When it comes to two-finger pockets, you can either use your index and middle finger or your middle and ring finger, depending on what’s more comfortable for you.
How to climb 3-finger pockets:
These are the easiest pockets to climb, you can simply insert your index, middle and ring finger, while using your pinky and thumb to provide additional balance. As a rule of thumb, you should always keep your center of gravity beneath the hold and your arms straight while climbing pockets (if possible).
Just as the name suggests a pinch is a small or narrow but elongated hold that you pinch with your thumb on one side and your finger tips on the other.
How to climb pinches:
Unlike pockets, you shouldn’t keep your body underneath a pinch while holding it. Instead, you should keep your center of gravity off to one side, while holding the pinch with your hand, your grip on it should resemble the pinching action of a crab.
Pinches generally require a fair bit of thumb strength. Some of the things you can do is use pinch holders and kettlebells to strengthen your tendons and get used to the weight.
Note that many holds can be climbed as pinches simply by engaging your thumb.
Crimps are small but quite positive holds that you can just get your fingertips on. You have two options when climbing a crimp as you can either do a full crimp or a half crimp.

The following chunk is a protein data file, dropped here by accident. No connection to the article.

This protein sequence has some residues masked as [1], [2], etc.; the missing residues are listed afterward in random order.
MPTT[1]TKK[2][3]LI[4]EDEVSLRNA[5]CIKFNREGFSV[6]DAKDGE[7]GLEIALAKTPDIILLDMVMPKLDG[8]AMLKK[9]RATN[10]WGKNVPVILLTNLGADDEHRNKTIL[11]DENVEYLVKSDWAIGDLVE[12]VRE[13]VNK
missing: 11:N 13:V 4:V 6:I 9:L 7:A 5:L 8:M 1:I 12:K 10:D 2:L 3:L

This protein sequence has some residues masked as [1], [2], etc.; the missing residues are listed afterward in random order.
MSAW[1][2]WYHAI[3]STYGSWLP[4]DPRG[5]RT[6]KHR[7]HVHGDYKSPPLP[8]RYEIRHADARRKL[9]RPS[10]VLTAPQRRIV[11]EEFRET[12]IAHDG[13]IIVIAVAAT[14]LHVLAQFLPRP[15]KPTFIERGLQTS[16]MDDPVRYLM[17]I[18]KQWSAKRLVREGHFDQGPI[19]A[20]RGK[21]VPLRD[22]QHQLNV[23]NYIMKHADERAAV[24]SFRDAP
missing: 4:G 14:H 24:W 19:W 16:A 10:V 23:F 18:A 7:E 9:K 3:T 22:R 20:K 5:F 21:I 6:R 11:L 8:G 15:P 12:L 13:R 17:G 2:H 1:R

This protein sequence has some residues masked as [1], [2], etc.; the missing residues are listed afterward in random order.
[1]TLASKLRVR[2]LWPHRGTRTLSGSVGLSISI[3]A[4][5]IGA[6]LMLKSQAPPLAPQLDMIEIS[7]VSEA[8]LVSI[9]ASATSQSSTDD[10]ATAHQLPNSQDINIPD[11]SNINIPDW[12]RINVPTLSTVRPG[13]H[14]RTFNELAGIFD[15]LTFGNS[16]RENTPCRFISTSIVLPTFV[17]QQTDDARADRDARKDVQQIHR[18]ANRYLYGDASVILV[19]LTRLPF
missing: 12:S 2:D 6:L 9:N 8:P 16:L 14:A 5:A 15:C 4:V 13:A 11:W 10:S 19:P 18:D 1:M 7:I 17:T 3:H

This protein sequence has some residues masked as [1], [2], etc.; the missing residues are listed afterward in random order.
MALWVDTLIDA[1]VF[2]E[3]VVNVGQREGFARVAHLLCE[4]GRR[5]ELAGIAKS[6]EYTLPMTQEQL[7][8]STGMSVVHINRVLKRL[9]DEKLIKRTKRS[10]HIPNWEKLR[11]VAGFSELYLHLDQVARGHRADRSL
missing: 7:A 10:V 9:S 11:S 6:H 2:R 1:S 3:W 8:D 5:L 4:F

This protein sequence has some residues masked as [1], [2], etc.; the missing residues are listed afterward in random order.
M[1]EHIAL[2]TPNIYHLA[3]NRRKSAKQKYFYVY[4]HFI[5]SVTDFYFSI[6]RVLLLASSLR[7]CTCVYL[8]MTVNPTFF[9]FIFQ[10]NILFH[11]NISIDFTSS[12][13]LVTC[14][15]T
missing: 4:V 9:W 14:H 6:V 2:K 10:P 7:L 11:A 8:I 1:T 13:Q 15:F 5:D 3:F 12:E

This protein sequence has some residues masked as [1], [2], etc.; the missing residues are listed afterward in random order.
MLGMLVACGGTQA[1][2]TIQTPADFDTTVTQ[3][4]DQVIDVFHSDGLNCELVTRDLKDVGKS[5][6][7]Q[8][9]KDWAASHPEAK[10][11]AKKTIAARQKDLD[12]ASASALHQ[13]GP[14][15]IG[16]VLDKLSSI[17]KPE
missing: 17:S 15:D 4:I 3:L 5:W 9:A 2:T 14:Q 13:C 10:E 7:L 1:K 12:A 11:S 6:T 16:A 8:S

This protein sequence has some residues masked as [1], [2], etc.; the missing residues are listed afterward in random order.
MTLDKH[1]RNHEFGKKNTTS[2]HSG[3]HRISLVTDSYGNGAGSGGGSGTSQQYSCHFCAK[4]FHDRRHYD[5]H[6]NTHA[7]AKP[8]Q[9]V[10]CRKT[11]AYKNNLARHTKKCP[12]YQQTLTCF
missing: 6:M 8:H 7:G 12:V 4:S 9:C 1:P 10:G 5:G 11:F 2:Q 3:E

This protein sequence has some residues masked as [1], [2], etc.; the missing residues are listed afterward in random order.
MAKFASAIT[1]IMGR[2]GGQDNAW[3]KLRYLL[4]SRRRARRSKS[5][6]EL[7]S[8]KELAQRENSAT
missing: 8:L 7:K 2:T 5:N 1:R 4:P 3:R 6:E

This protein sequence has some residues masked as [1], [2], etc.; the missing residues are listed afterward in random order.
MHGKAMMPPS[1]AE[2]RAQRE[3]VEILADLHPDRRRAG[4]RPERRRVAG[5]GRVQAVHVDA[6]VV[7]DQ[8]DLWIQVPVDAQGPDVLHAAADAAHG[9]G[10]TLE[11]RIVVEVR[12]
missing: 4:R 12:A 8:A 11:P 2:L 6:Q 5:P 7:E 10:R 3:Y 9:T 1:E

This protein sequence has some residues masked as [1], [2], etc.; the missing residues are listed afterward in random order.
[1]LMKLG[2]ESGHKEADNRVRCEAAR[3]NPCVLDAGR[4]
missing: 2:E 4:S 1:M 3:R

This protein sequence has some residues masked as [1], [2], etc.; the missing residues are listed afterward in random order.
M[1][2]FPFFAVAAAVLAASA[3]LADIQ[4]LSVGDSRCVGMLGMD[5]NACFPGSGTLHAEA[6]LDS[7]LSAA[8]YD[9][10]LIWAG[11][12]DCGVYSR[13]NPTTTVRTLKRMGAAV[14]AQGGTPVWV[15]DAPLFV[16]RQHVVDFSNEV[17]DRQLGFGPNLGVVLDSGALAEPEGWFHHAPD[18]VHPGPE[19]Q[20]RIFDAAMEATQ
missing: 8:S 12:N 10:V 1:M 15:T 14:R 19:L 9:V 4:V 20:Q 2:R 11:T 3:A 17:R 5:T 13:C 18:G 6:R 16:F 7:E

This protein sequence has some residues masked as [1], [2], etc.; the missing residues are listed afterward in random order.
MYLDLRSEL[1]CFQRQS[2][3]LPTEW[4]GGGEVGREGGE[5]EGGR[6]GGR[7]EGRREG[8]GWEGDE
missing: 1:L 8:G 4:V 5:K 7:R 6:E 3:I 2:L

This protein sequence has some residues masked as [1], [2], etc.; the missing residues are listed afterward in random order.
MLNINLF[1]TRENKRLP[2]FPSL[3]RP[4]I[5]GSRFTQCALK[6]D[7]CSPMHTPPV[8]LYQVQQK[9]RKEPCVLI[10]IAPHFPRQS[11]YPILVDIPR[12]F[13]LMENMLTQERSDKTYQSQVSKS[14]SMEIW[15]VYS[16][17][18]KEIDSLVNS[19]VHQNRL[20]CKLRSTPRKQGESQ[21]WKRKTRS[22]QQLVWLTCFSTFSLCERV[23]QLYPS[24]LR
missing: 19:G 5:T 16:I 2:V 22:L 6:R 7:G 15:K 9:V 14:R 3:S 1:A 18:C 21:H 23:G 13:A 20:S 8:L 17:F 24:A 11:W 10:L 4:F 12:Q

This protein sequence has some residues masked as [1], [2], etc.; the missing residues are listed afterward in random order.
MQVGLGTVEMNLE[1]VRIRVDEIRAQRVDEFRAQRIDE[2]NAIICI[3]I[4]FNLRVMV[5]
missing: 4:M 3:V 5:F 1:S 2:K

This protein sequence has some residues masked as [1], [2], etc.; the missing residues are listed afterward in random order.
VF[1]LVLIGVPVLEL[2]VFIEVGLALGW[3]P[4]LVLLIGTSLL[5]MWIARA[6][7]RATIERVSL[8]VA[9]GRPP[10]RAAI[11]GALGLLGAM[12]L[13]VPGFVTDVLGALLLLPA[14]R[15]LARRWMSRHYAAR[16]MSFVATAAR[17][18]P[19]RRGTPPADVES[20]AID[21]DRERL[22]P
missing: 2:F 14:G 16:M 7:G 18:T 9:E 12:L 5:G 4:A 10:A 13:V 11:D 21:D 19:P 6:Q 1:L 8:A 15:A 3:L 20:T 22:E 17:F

How to do full crimps:
A full crimp is usually performed on small and narrow handholds where you should place your fingertips on the hold, while your thumb goes on top of your index finger, to give you a secure hand position.
Some climbers argue that bending your fingers over 90 degrees while climbing puts too much stress on your joints and tendons and may even damage them, so you may want to grip it in a wider hold, with your thumb under it or to the side and ONLY use full crimps when absolutely necessary.
Please avoid using pain killers to treat your finger injury, as those would only treat the symptoms and mask the pain, while you keep adding salt to the wound by continuing to train, you should definitely take a few days off or until the pain subsides, asking your doctor might be a good choice.
How to do half crimps:
Although a half crimp is weaker than a full crimp, it’s much safer for your joints and tendons. A half crimp is commonly referred to as an open-hand crimp, where you use the same technique as for the full crimp except that your thumb won’t be used to lock your index finger.
Use this technique whenever possible instead of a full crimp to avoid injury.
This climbing grip also offers a great way to build forearm strength while bouldering in a climbing gym, however, like everything else use it in moderation to avoid any possible injury.
Edges are commonly found on mountain rock faces, but their artificial counterparts are also found in climbing gyms. These holds are positive and resemble a jug only that they’re shorter and shallower.